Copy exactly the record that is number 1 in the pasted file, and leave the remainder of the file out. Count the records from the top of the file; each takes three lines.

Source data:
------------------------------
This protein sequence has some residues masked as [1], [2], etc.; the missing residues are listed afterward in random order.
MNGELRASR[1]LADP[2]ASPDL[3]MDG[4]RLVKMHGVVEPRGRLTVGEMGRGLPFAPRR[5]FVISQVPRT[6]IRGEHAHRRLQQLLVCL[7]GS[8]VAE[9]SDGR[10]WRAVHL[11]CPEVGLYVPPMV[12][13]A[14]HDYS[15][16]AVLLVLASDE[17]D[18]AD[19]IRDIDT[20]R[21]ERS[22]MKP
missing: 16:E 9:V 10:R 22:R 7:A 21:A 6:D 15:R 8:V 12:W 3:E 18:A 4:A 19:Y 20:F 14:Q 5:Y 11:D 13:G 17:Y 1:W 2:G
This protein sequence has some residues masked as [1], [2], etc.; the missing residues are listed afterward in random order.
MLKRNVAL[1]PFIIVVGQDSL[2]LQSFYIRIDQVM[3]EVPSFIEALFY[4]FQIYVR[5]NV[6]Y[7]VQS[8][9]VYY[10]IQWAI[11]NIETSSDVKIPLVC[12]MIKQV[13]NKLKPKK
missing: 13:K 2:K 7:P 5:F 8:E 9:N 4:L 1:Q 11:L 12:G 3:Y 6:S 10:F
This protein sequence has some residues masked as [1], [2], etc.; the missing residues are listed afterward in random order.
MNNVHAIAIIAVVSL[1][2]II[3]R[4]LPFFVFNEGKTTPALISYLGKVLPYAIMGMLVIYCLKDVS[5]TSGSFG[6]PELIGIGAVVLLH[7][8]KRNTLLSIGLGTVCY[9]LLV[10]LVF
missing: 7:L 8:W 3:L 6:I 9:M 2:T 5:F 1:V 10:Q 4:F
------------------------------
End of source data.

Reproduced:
This protein sequence has some residues masked as [1], [2], etc.; the missing residues are listed afterward in random order.
MNGELRASR[1]LADP[2]ASPDL[3]MDG[4]RLVKMHGVVEPRGRLTVGEMGRGLPFAPRR[5]FVISQVPRT[6]IRGEHAHRRLQQLLVCL[7]GS[8]VAE[9]SDGR[10]WRAVHL[11]CPEVGLYVPPMV[12][13]A[14]HDYS[15][16]AVLLVLASDE[17]D[18]AD[19]IRDIDT[20]R[21]ERS[22]MKP
missing: 16:E 9:V 10:R 22:R 7:A 21:A 6:D 15:R 8:V 12:W 3:E 18:A 4:A 19:Y 20:F 14:Q 5:Y 11:D 13:G 17:Y 1:W 2:G